Thursday is really my only day for exploring Split. Coastal Split is well known for excursions to the nearby islands.  Hvar is the most popular but there is also Brac, Korcula, Mljet and a few others.  Petar shared with me that Brac is his favourite and less touristy than Hvar.   He also advises the must see things within the city.  Like all of these places I’m finding myself, Split has an old town where most of the buzz happens and a ‘normal’ town where ‘normal life’ happens.  Split is a bit different in that within the old town there is the Diocletian Palace.  Like the ignorant tourist I am, I expected to see a grand old building that we get to explore for an entrance fee.  But this is not the case.  The palace has four walls, maybe about 100m each, and the old town has encroached inside the remains of the palace buildings so within the walls are restaurants, shops, banks etc.

Petar had incorrectly told me that there were free walking tours that start at 9am.  After a pastry breakfast at a bakery I am in the palace square at 9am making enquiries.  Turns out nothing is free, it is actually illegal to provide a free service so I book to go on the Penny Walking Tour that starts at 10.30am and costs €1 or 7 kuna (the next best thing to free).  I’m glad to have come in early though because there is no one about and for nearly an hour it feels like I have the palace to myself.  I take Petar’s a advice and pay a visit the cathedral.  This looks to be the highest point within the city.  I marvel at the ornate and colourful paintings and statues within and gawk at the relics on display in the treasury then make the climb up the belltower.

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Inside the Cathedral. One of a very few (terrible) photos I took during my time here.
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Looking back down into the ‘palace’ on the ascent.

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Bumped into a tenor performance within the palace walls. Sensational acoustics.

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The view is great, but not spectacular. With 50 minutes still to kill when I get back down, again acting on Petar’s advice, I get a ticket to check out the palace basement.  Whilst I’m glad I did the cathedral, I would give this a skip if I could have my time again.  By this stage there are a million tourist groups, most of which have come in from the cruiseships.  Tour guides are competing for the loudest voice.  The fat American wins.  There’s nothing going on in the east wing except dripping rooms and in the west wing there are dripping rooms with strange white statues.  I think they are made from some kind of clay?  I see statues of a giant foot, a dwarf, animals, fictitious creatures.  There are no explanatory notes and there was no pamphlet or anything so I wander from room to room getting more and more weirded out.  I wish I had remembered to ask the tour guide what was up with that.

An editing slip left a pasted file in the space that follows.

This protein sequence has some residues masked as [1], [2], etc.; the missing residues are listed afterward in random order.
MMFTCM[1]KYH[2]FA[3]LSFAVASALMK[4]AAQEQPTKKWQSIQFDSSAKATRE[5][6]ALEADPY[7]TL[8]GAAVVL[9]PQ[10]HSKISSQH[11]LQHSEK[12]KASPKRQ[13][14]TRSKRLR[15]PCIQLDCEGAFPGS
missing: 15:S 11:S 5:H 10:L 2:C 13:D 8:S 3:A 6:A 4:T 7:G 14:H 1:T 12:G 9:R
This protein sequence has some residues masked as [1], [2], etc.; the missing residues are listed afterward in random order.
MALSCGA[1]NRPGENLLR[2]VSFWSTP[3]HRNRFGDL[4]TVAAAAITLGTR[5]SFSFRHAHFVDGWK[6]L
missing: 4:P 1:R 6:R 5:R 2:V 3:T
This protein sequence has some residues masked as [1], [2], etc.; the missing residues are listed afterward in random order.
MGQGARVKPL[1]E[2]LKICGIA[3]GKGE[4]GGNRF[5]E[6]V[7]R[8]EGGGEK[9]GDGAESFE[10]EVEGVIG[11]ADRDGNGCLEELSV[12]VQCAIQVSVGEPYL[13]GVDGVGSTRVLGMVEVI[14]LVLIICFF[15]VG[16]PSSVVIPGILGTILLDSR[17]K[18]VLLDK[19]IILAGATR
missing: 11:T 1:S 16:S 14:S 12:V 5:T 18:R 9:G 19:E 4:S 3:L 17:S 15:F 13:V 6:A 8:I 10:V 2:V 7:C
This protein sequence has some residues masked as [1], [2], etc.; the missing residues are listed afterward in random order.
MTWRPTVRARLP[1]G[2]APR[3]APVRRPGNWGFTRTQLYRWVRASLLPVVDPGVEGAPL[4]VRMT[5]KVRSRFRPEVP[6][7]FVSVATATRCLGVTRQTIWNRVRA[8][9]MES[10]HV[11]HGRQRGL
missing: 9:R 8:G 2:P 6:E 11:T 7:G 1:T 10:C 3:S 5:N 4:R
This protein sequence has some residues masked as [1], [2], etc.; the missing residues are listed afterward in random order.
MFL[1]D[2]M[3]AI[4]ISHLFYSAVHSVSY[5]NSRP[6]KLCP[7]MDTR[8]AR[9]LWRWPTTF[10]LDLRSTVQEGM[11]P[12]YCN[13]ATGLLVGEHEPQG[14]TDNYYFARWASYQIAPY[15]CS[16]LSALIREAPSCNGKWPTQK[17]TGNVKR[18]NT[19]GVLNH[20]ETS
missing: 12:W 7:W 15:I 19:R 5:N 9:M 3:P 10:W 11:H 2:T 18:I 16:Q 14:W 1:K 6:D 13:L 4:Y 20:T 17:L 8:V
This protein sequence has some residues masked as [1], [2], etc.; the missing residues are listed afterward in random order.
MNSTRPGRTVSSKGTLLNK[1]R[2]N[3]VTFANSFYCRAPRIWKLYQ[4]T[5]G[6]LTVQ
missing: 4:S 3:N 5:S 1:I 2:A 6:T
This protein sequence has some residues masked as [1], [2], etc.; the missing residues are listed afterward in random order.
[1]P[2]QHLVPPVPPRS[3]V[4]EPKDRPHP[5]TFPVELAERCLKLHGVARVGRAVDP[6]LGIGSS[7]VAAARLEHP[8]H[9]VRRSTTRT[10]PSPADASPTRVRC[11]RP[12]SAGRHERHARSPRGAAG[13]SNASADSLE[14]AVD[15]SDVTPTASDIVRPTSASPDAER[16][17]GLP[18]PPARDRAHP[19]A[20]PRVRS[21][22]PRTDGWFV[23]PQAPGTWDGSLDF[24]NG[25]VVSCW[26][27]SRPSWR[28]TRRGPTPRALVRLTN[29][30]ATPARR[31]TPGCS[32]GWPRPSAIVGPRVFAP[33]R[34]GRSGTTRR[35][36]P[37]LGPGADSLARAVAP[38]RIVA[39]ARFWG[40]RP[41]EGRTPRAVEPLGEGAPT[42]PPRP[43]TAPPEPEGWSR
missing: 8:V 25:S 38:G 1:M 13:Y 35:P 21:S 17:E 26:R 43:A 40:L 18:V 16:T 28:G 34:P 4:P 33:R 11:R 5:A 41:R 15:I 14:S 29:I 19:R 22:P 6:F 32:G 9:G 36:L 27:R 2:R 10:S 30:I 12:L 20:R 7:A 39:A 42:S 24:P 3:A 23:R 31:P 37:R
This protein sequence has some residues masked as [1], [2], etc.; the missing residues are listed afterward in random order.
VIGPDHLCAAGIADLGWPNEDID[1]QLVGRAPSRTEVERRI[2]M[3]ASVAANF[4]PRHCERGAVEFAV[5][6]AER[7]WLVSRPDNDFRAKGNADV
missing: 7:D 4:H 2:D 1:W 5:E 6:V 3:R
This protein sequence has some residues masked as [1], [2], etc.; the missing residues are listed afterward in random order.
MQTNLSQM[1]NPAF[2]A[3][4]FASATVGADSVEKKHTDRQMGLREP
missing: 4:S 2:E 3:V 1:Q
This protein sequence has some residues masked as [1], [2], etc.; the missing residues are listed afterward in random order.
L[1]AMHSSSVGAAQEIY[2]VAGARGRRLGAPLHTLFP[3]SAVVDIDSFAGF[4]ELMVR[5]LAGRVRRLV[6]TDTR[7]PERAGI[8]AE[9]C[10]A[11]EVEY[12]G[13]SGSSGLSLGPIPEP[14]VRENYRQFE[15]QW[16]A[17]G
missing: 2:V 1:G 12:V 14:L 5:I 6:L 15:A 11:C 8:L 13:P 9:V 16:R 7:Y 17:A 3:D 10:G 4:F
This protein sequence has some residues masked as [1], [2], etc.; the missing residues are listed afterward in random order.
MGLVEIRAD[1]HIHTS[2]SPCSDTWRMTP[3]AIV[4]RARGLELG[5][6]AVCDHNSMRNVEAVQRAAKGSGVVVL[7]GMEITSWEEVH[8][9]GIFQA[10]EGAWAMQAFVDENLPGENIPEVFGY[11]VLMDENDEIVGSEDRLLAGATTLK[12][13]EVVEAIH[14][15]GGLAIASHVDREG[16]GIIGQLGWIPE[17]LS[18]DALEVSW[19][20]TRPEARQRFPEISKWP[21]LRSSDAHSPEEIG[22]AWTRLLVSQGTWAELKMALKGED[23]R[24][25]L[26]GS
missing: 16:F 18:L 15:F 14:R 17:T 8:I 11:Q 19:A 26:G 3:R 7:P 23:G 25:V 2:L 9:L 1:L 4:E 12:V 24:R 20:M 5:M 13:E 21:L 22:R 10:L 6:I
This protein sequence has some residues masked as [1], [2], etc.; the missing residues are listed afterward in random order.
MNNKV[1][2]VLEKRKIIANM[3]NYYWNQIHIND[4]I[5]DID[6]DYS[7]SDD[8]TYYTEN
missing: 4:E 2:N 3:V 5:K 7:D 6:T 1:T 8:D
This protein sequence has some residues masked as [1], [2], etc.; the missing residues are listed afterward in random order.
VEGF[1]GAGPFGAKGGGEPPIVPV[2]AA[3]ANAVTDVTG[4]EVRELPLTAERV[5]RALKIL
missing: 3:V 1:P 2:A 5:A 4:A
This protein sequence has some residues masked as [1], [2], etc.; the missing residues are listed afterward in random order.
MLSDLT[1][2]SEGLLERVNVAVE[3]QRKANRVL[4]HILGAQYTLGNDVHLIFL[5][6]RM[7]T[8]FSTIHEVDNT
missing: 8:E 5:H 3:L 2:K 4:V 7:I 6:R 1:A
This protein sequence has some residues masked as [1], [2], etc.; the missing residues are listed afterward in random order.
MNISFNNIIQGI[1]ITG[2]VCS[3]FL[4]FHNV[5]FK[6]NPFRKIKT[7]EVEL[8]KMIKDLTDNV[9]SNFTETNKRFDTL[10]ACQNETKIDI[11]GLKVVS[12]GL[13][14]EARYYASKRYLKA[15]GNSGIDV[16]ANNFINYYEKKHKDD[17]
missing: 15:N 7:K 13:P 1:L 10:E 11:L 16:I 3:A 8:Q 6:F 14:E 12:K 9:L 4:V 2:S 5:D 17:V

I meet our walking tour at 10.30am.  Doris is a cute young thing with a well rehearsed knowledge of all things Diocletian Palace and Croatian history.  For the next few hours we walk around the palace as she explains what we are seeing and what we would have seen hundreds of years ago.  Here’s what I learn with a little bolstering from Wikipedia:

  • Self made Roman emperor Diocletian instructed the building of the palace at the start of the fourth century for his retirement. He was a clever and widely respected ruler and was one of only two roman emperors to die in his old age of natural causes.
  • Diocletian was invited to rule again after his retirement but he famously said he was so happy in his palace by the sea tending to his cabbages that there was no way he was returning to politics and bureaucracy.
  • Originally, the palace had a watchtower in each of the corners plus a few more on all walls except the southern one (facing the sea) because the threat of a naval attack was low. Today there are only remains of two of the towers left, in opposite corners.
  • The southern half of the palace was dedicated purely to Diocletian and his entourage but the other half including the square was a public space.
  • Diocletian’s wife and daughter both converted to Christianity and, as a well known persecutor of Christians, he had them banished to an island.  Their religious choice was eventually the death of them.  At this stage Romans were pagans, not until Constantine’s rule was Christianity accepted.

The rest of the tour was spent talking about specific rooms and architecture.

After ordering a triple scoop of ice cream I head back to the hostel for a siesta.  Upon waking, the sun is shining and I mosey down to the port and buy a bus ticket for tomorrow and a spontaneous ferry ticket to the island of Brac for this afternoon.  Brac is well known for its beautiful beaches.  It’s a warm day but not overly sunny.  I park myself on the nearest beach for a few hours and do crosswords.  I don’t think I saw the best of the island but I just wanted to chill and was happy doing what I was doing.

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When I get back, just after 8pm I remember I wanted to check out the tie shop that I had spotted in the palace to see if I can spot a gift for the fella, after all Croatia was home to the cravat and indirectly the neck tie.  After a successful purchase I had planned to head back to the hostel but there is a very talented acoustic duo playing covers in the square and I can’t resist ordering a red wine and sitting down to listen to them.  Good and bad decision.  Lovely music, okay wine and stella dance performances from the under eight girls whose parents are doing the same as me, but listening to these guitars, Adrian’s instrument of choice, and the words of tortured lovers makes me painfully miss my other half and for half an hour I discreetly let the tears flow.  Episode over, I order another wine then head to bed smiling.

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Some more shots below of Split.